The Panties for Peace campaign began in 2007 in the country of Burma. It quickly found legs as a strategic campaign launched by Burmese women aimed against the extreme brutalities performed by Burma’s military regime. These included systematic and extensive sexual, physical and emotional violence against Burma’s women. The campaign strategically played on the weaknesses of their opponents by exploiting the belief held by many in the military Junta that female undergarments would drain power from the military regime by cursing their soldiers.
The Kingdom of Morocco invaded Western Sahara in 1975. Morocco has retained control of the majority of the territory, with the nationalist Sahrawi (the ethnic group of the Sahara, mostly those from Western Sahara) Polisario Front, controlling only 20-25% of the land. The Polisario Front has declared the entire Western Sahara territory to be the Sahrawi Arab Democratic Republic (RASD), which has been recognized by close to 80 other countries and granted membership to the African Union.
The Jim Crow laws had been in full effect for quite some time before the 1950s era of Baton Rouge, Louisiana. The city, like most cities in the South, had laws regarding racial segregation. A major aspect of the city’s laws was the seating policy on the city’s buses. Black residents were restricted to sitting in a designated “colored section” located at the back of the bus while the front of the bus was reserved for white passengers. Over two-thirds of the buses’ passengers were black and consequently, many blacks stood up on the bus while empty seats were available in front of them.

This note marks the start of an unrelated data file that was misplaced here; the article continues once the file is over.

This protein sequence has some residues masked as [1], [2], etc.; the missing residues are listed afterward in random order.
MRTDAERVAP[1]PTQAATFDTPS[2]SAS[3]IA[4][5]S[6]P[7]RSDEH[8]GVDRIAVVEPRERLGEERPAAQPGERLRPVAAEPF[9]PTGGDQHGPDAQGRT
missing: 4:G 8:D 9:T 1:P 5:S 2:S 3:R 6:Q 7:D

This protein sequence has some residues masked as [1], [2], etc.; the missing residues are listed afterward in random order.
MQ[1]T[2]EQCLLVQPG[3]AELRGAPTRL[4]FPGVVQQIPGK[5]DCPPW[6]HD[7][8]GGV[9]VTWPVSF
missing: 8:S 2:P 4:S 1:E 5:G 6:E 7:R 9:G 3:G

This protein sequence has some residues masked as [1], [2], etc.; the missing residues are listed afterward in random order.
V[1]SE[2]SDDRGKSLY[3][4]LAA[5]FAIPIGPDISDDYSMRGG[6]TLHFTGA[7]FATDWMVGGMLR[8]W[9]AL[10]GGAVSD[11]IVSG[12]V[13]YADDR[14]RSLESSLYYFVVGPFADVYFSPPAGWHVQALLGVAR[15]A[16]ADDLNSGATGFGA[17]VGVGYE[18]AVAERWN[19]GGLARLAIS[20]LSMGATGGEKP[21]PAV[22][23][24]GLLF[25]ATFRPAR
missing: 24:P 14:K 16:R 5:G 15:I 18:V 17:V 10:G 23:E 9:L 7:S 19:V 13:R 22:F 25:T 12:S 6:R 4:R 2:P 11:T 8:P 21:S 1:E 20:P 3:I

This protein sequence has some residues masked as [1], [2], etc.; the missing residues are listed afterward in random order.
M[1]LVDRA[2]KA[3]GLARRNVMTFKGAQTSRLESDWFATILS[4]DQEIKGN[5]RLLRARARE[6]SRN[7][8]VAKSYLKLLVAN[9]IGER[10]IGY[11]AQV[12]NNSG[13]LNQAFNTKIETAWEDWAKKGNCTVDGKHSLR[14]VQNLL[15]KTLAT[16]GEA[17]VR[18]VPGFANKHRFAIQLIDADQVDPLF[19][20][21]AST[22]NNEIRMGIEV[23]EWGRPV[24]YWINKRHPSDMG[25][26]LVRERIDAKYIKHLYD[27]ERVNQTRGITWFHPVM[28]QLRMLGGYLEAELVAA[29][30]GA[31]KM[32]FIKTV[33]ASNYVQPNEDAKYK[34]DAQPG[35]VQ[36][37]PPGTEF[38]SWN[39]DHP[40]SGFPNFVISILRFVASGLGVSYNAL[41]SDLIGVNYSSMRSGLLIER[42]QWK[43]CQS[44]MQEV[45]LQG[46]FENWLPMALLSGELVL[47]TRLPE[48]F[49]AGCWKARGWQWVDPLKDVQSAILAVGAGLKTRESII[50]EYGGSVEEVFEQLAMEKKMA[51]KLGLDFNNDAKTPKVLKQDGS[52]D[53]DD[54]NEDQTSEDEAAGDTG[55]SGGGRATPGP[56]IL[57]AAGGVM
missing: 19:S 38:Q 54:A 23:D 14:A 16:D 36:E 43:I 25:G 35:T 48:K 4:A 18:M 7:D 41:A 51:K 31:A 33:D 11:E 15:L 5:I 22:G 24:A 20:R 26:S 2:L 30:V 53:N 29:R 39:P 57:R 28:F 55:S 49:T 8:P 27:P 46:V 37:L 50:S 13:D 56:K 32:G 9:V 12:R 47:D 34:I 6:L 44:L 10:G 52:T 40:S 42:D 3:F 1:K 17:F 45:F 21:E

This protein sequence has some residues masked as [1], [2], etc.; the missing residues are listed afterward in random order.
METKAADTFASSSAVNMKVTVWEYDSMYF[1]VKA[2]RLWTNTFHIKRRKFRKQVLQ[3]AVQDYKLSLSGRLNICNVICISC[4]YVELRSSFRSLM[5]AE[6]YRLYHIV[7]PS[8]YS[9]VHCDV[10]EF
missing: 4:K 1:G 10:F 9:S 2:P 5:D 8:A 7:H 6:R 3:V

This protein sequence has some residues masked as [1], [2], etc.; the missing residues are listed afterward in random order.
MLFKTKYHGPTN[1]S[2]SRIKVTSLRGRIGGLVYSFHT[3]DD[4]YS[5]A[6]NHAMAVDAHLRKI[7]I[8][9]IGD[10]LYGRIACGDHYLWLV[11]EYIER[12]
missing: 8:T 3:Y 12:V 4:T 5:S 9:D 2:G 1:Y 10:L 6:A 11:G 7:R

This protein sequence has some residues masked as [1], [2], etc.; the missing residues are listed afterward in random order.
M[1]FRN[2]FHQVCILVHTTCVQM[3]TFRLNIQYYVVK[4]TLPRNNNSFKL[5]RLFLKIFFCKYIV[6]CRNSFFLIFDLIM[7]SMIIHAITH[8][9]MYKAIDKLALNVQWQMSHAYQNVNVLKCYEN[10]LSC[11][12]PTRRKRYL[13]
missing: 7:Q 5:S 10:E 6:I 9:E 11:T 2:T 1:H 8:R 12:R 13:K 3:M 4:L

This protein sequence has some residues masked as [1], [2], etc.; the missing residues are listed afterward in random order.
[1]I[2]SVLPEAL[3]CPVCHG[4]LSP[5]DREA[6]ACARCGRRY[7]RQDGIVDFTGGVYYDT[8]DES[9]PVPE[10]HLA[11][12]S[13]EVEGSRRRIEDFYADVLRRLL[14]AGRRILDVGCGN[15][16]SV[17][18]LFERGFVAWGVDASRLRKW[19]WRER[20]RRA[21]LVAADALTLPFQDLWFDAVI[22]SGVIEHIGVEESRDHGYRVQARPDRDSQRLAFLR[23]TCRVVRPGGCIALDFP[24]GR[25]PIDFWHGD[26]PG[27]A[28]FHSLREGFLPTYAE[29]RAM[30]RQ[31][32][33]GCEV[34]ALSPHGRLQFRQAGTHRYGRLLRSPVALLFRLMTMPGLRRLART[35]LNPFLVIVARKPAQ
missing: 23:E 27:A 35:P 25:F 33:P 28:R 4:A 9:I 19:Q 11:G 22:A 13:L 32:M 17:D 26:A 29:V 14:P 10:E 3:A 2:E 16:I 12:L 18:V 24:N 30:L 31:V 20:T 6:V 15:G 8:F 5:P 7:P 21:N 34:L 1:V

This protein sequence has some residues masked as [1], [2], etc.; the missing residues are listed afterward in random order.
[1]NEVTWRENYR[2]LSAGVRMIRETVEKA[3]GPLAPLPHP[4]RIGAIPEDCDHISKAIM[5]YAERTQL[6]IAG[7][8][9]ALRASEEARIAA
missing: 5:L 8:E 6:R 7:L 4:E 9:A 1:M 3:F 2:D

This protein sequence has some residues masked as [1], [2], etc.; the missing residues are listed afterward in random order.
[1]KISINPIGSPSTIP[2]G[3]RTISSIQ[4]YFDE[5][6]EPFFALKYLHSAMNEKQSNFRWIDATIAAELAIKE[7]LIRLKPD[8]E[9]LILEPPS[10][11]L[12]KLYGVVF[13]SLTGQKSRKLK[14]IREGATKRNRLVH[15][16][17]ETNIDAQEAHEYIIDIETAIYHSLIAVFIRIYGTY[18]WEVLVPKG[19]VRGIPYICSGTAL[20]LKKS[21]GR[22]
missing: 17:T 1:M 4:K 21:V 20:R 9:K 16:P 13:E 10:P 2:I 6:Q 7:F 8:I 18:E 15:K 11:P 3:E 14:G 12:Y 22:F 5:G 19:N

In 1957 A. Philip Randolph and Bayard Rustin initiated a campaign to pressure the U.S. government to intervene for the civil rights of African Americans.
Randolph, 68, was the acknowledged “elder” among civil rights leaders, with a base in the labor movement. Rustin, 57, was a veteran civil rights and peace activist who had coached Martin Luther King, Jr. in the 1955 Montgomery bus boycott.